May 5, 2022

In Korea, Adventist University Graduate Commits to Give Back

After people helped her to finish her degrees, she decided to save to support others.

Northern Asia-Pacific Division, and Adventist Review

So Yeong Jeong, a 2017 theology graduate of Sahmyook University in South Korea, decided to donate 10 million Korean won (almost US$8,000) in scholarships for students at the school’s Theology Department. Jeong had worked as a fixed-contract school counselor since her graduation.

Jeong said she decided to make that donation to thank several donors, professors, and seniors who provided her with financial support so she could complete her studies without much difficulty. “I hope my donation can help juniors and inspire them to extend a helping hand for their juniors in the future,” Jeong said. “In this regard, I believe donation creates a virtuous cycle.”

Jeong’s donation resulted in savings from a part of her monthly wages while working as a school counselor. “I know it’s not a small amount for a young adult who has just begun her real working life in society; however, I believe donating is rather a more significant and greater investment because you’re spending your money for something valuable and meaningful,” she said.

Recently, Jeong was hired in a counseling job at a private middle school in Seoul, where she began working in March 2022.

Jeong was a sophomore at Sahmyook University when she began dreaming of becoming a school counselor after running a counseling booth with her friends at the university festival. While Jeong hadn’t had any professional counseling training, students who visited the booth found a conversation with her comforting and helpful. Wishing to be able to provide more significant and practical help to others through professional counseling, the young theology major then signed up for a double major the next semester and took courses in counseling psychology as well as teaching.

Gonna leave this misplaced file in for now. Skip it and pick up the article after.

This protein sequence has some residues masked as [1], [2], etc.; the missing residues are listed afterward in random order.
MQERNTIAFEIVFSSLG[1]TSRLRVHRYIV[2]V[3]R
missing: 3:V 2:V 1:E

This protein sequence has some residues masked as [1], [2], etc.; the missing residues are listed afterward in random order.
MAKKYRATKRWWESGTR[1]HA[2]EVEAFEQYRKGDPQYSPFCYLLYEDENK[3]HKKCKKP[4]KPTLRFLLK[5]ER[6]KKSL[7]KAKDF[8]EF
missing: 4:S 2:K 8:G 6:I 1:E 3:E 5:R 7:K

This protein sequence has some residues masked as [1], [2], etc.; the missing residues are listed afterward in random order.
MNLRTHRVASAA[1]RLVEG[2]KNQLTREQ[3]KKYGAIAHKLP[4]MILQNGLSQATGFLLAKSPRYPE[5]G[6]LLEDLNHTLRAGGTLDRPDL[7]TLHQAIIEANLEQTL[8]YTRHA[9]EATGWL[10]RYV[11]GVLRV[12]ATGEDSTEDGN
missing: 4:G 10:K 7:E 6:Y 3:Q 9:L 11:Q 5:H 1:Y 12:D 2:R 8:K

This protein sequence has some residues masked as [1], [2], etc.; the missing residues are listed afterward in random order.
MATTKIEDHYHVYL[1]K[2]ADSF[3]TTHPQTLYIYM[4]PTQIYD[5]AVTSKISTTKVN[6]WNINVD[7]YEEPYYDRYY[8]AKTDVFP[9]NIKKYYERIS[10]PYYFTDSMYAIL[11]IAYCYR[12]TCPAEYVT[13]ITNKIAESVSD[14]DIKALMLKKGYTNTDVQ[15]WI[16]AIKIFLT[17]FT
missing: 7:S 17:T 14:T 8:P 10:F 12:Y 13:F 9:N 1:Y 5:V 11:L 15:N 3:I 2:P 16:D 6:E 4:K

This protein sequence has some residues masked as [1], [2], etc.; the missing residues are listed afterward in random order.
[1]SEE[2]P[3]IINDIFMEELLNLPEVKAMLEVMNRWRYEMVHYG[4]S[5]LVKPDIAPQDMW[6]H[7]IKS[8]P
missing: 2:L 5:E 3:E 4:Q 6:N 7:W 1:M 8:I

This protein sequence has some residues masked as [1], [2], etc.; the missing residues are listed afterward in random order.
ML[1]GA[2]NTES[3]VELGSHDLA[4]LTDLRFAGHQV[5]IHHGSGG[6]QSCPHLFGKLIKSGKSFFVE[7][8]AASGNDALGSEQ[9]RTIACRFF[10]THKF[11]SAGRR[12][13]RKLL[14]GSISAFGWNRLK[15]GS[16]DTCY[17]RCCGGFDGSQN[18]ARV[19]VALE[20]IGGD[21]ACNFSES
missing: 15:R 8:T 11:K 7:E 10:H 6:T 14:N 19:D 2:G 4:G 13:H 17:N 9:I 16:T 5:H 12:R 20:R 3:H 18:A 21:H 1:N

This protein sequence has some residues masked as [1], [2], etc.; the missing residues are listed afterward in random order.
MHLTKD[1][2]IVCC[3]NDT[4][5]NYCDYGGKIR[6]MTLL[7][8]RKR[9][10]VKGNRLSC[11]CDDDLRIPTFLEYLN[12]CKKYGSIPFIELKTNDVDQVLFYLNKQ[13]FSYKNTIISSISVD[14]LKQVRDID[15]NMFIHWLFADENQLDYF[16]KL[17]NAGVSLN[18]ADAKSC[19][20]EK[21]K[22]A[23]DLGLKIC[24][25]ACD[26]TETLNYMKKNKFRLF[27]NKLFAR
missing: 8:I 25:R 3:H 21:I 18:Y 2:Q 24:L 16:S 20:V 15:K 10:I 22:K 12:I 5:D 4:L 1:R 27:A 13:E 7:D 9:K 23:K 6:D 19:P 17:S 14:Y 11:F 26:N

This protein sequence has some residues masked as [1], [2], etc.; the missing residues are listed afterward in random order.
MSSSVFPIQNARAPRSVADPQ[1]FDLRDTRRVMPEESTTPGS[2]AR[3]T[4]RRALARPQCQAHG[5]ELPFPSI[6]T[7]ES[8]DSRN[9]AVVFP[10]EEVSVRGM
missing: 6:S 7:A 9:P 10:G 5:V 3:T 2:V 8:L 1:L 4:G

Participating in the school counseling internship program, Jeong found it was very rewarding to provide counseling to middle and high school students, and she began to shape her plan to become a professional school counselor.

“Witnessing students with psychological and emotional issues look into their deepest inner-self and experience change and improvement, I learned that counseling means to accompany them on one of the most exceptional and important journeys in their lives,” Jeong said. “There are frustrated students who have possibilities yet are not able to reach their full potential due to their circumstances or unexpected events. I want to be a counselor who walks with them and is with them in their most exceptional and shining moments.”

The original version of this story was posted by the Northern Asia-Pacific Division.

Northern Asia-Pacific Division, and Adventist Review
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